Andrew Gillum, endorsed by socialist Bernie Sanders, is the Democratic gubernatorial nominee for Florida. The following is from his “Economy and Jobs” webpage as it appeared October 7, 2018:
Andrew has proposed the “Fair Share for Florida’s Future” Plan to finally make real investments in our public schools and working families – and ask the richest corporations to pay a little more of their fair share.
“… fair share”? Exactly how does Gillum define this term? Exactly at what point does a share become “fair” or “unfair”? We hear this term by adolescents and the left all the time. Now Gillum, as a candidate for governor, is proposing an increase (that is, “a little more”) in corporate taxes based on it. So what exactly does it mean? By exactly what standards does Gillum decide that the current rate is “unfair” and that his proposed rate would be “fair,” or “more fair”?
“… real investments in our public schools”? Through state and local expenditures, Florida spends in excess of $20 billion annually on public education. Exactly what is “unreal” about those expenditures?
“… the richest corporations”? So Gillum is not going to have all corporations pay their “fair share,” but only the “richest” ones? That is, he’s going to have a progressive corporate tax rate? What exactly will that progressive rate be?
By adjusting our state corporate tax level to a modest 7.75%, which allows our richest corporations to receive a tax cut and keeps our corporate tax rate more than 1% lower than California, we’ll be able to recoup at least $1 billion and put it where we need it most – investing in our future.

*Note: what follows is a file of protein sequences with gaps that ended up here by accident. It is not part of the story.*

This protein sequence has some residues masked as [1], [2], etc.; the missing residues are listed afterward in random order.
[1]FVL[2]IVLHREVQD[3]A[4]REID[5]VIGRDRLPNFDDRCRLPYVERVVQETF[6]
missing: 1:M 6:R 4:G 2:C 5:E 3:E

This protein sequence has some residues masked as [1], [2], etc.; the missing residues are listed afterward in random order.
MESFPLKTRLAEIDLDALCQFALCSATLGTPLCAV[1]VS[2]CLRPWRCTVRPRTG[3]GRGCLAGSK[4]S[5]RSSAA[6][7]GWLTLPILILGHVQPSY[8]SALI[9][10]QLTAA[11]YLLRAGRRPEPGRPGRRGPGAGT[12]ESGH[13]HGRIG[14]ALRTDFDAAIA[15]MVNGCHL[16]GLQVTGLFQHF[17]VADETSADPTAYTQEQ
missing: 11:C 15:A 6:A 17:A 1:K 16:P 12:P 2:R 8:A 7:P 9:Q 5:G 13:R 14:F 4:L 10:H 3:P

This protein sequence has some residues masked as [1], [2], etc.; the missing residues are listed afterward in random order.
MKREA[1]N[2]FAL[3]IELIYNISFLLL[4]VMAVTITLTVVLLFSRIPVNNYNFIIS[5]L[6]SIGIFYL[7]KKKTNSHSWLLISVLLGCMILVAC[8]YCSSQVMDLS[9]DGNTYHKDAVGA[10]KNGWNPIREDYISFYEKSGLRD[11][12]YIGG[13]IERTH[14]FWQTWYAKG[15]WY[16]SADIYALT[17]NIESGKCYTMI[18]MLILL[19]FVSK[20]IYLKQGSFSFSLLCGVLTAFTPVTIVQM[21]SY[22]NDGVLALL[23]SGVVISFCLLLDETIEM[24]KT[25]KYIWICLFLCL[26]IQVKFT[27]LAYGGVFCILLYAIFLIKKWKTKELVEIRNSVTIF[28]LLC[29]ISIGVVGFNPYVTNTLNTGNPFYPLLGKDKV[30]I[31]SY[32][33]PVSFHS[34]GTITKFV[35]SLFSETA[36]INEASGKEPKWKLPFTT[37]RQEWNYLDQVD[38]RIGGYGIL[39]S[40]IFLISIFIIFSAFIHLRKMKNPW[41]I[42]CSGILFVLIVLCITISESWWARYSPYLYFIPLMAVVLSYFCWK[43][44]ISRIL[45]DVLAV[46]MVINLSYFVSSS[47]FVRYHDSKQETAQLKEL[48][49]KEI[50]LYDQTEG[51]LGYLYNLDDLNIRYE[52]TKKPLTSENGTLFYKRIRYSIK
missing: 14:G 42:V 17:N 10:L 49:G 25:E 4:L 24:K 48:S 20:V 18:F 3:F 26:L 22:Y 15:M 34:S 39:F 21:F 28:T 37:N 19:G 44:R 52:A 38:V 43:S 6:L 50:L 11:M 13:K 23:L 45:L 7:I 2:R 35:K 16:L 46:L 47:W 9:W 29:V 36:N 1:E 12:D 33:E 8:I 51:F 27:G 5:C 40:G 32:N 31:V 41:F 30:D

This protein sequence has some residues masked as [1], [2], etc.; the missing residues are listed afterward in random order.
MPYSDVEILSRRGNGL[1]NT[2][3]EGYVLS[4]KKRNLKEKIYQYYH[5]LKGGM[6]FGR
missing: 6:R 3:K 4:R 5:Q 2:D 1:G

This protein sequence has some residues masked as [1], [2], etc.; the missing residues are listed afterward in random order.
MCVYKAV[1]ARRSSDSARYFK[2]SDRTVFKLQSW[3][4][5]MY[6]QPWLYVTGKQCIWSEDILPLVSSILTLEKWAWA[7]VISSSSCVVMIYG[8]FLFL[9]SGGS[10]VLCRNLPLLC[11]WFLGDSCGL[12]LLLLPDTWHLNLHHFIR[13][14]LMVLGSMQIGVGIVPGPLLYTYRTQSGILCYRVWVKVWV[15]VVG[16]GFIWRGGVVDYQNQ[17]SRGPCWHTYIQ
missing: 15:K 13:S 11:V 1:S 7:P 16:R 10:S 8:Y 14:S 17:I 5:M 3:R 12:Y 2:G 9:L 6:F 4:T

“… 7.75%”? Yes, that’s what (on top of the 21% federal tax) the richest will pay, but what will “not richest” corporations pay? Where is the progression of the rate? Or is there is no progression? Then why does Gillum suggest that there is?
(Is it because, on people, Florida has no state income tax? Which means that Gillum cannot target “rich people” – it has to be “rich corporations” instead? Because, whatever the proposal is, the word “rich” – to suggest that someone else will be paying – has to be included?)
“… a modest 7.75%”? Mr. Gillum fails to disclose that current rate is 5.5%, making Gillum’s proposal a 2.25% increase over that rate. A 2.25% increase over a 5.5% increase is a 41% increase. If Gillum paid rent (and “the richest corporations” did not pay it for him) and it went from $500 to $705, or $1,000 to $1,410, would he call that a “modest” increase? keep reading
SNIP: FFS! This dude is 0bama + Hillary on Speed.